For a couple of light items to round out this week’s links:

Gizmodo talks about a new gaming chair from Logitech and Herman Miller. Personally, I’m more amused by the collaboration than the actual product.

Finally, The Wife found this listing for a cat advent calendar. Not treats for your cats, but a bunch of tiny cat figures.

 

Monday Links

First, from US News & World Reports an article on how detrimental the school closures were for the kids. New federal data – the first comparing academic achievement from before the coronavirus pandemic to now – shows unprecedented drops in math and reading scores and the largest setbacks for students in more than half a century. Way back in March/April of 2020, there might have been a case for closing the schools. We didn’t know enough about how COVID was spread, how dangerous it was, and who it impacted the most. However, as we learned more, it was clear that the biggest obstacle to opening the schools were the unions who wanted their members paid for not having to go into the schools. I think we will be feeling the ramifications of this for a very long time.

It’s not Derek’s links without Reason articles. So here’s one on what happened when Sri Lanka banned synthetic fertilizers. The short version? Famine, inflation, government destabilization. Everything a country needs. <Sarcasm>

And here’s another on embracing the prepper mindset. Seriously, hasn’t the last two years kind of proven it’s probably a good idea to have some extra supplies on hand? As reader David says in his articles at Blue Collar Prepping, “Some is better than none.”

From The Reload, comes an article on a recent survey of gun owners. According to the article, this was the largest survey done with more in-depth questions. So, what did it find? Gun owners are more diverse, they are carrying more, and they often own the same weapons and magazines that many want banned. Oh, and they are possibly more than 1.5 million defensive gun uses annually.

What We Pay

I was listening to The Michael Shermer Show where he was interviewing Marian Tupy and Gale Pooley on their new book Superabundance.

A statement made by one of the authors hit me. We buy things with money, but we pay for them with time. They went on to discuss how economics made a mistake by measuring prices in terms of monetary cost instead of measuring the cost of goods/services in work-hours.

One of the dramatic examples is how much in terms of time we have to pay for an hour of light.

From the Washington Post article. And with modern LEDs, the efficiency is even better.

Monday Links

First, a couple of links regarding the housing issue.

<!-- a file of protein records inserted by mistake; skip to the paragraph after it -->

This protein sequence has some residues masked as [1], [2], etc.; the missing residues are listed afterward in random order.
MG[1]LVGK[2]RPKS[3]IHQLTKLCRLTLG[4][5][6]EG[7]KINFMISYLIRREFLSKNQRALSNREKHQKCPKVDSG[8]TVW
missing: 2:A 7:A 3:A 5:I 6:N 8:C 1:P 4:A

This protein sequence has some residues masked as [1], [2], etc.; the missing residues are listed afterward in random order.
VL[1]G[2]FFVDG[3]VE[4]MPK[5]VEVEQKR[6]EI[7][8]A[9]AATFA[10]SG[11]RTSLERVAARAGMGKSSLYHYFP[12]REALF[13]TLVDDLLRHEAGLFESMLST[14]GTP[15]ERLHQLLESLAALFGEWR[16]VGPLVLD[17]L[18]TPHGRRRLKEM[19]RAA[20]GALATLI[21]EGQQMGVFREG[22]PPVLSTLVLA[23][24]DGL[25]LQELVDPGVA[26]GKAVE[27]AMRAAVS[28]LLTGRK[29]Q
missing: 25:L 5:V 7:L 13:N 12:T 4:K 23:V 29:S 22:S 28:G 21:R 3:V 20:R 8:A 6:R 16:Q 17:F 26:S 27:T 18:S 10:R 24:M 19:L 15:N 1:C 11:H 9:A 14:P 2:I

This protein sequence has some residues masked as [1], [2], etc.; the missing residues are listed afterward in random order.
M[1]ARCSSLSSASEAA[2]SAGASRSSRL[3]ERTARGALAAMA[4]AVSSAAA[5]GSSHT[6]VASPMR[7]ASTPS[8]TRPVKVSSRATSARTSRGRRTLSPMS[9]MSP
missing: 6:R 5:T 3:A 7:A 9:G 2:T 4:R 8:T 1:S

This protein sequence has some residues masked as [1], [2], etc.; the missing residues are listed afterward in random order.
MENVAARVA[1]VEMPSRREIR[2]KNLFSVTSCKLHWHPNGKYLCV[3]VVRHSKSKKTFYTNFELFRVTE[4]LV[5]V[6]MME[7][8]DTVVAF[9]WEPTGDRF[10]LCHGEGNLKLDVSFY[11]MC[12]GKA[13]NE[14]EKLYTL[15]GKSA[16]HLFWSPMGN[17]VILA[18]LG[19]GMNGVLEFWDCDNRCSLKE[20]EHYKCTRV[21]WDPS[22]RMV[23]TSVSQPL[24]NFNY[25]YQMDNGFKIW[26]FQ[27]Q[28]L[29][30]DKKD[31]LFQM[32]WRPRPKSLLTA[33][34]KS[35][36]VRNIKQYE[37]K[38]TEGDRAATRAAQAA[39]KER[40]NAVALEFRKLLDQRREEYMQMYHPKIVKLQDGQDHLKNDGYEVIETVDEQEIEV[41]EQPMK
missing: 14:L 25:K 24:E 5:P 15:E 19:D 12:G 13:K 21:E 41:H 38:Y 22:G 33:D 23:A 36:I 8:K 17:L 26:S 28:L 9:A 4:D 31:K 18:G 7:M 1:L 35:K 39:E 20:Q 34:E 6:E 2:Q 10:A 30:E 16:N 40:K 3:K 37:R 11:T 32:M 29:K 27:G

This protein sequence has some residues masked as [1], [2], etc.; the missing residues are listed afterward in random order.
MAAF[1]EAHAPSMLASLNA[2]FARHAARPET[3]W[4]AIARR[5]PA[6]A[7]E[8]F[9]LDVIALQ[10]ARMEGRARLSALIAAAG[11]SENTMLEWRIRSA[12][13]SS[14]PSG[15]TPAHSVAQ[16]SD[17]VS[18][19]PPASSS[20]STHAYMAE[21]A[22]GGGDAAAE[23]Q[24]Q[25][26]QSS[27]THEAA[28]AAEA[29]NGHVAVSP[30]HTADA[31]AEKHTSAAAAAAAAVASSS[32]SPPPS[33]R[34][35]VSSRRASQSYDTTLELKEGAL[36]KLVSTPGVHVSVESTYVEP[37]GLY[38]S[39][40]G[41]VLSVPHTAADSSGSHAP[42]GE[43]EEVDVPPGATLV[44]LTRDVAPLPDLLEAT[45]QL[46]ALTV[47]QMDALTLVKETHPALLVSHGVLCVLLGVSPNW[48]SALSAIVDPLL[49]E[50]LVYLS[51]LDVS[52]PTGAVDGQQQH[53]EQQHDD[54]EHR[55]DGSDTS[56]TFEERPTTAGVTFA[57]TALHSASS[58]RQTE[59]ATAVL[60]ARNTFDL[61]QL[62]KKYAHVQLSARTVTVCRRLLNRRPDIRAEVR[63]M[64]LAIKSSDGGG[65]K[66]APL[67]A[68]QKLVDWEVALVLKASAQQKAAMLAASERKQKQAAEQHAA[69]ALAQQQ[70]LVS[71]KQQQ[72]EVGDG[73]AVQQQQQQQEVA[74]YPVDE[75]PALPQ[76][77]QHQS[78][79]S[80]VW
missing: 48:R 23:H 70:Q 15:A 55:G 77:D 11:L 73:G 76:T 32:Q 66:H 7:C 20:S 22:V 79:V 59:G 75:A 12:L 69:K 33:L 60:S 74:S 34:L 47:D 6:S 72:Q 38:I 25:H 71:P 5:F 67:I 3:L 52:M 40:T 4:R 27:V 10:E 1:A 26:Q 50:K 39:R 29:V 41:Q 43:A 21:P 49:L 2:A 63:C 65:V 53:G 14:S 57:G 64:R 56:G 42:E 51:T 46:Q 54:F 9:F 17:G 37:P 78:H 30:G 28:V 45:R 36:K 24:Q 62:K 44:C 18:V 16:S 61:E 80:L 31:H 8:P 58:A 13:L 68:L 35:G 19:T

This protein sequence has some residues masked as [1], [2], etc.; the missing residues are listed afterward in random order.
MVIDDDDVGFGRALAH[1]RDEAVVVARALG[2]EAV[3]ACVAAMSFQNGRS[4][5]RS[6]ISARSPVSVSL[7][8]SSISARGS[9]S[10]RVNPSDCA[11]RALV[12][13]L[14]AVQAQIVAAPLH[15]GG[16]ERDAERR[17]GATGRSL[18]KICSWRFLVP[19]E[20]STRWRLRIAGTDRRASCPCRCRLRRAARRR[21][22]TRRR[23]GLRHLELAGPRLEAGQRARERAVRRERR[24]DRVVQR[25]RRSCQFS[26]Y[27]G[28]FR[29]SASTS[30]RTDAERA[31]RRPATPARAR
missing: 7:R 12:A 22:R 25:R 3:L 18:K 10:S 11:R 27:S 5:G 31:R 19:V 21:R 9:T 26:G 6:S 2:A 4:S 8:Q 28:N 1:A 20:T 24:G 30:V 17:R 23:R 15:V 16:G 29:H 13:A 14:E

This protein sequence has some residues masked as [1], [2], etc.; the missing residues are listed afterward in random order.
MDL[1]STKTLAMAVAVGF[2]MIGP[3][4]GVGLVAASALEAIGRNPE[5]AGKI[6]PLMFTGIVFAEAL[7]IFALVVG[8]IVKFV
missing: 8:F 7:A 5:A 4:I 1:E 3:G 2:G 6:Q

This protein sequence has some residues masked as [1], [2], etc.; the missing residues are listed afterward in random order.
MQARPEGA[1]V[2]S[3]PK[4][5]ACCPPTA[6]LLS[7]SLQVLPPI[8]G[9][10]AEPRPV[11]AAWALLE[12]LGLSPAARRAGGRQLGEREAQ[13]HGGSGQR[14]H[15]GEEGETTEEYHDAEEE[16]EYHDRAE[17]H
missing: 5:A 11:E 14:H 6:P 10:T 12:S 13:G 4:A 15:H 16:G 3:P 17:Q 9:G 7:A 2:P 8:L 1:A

From CBS comes an article that a school district near San Francisco is trying to keep teachers by offering low-cost housing on school district property. This has been an issue facing the area I live in. The editor of one of the local papers calls it a shortage of "workforce housing." How do you house all the people between the lower class and the upper middle class who do all of the work needed to run our cities and our businesses? Some good solutions (like what this school district is trying) are needed before the failing ones (like rent control) are brought back out.

One of the downstream impacts of the housing market has been an increased demand in storage units. A recent report from Yardimatrix expects demand to continue to be high and sustained Considering how many self-storage places are going up near us, this doesn’t surprise me.

A couple of new gun offerings that interest me.

First, TFB has an article on B&T’s folding sub machine gun. I have been fascinated by folding subguns since Robocop 2 and B&T has just been putting out neat stuff. I’m really looking at their APC308 for my heavy AR slot.

From GH Hill, comes Big Horn’s new 500 S&W tactical lever action. One of my Zombie Strike characters carried one of their levers, and there was some temptation to give Nick one in Badmoon.

Finally, an article from Nature on why we get tired when we think really hard. From the article: "The study, published on 11 August in Current Biology1, found that participants who spent more than six hours working on a tedious and mentally taxing assignment had higher levels of glutamate — an important signalling molecule in the brain. Too much glutamate can disrupt brain function, and a rest period could allow the brain to restore proper regulation of the molecule, the authors note. At the end of their work day, these study participants were also more likely than those who had performed easier tasks to opt for short-term, easily won financial rewards of lesser value than larger rewards that come after a longer wait or involve more effort.”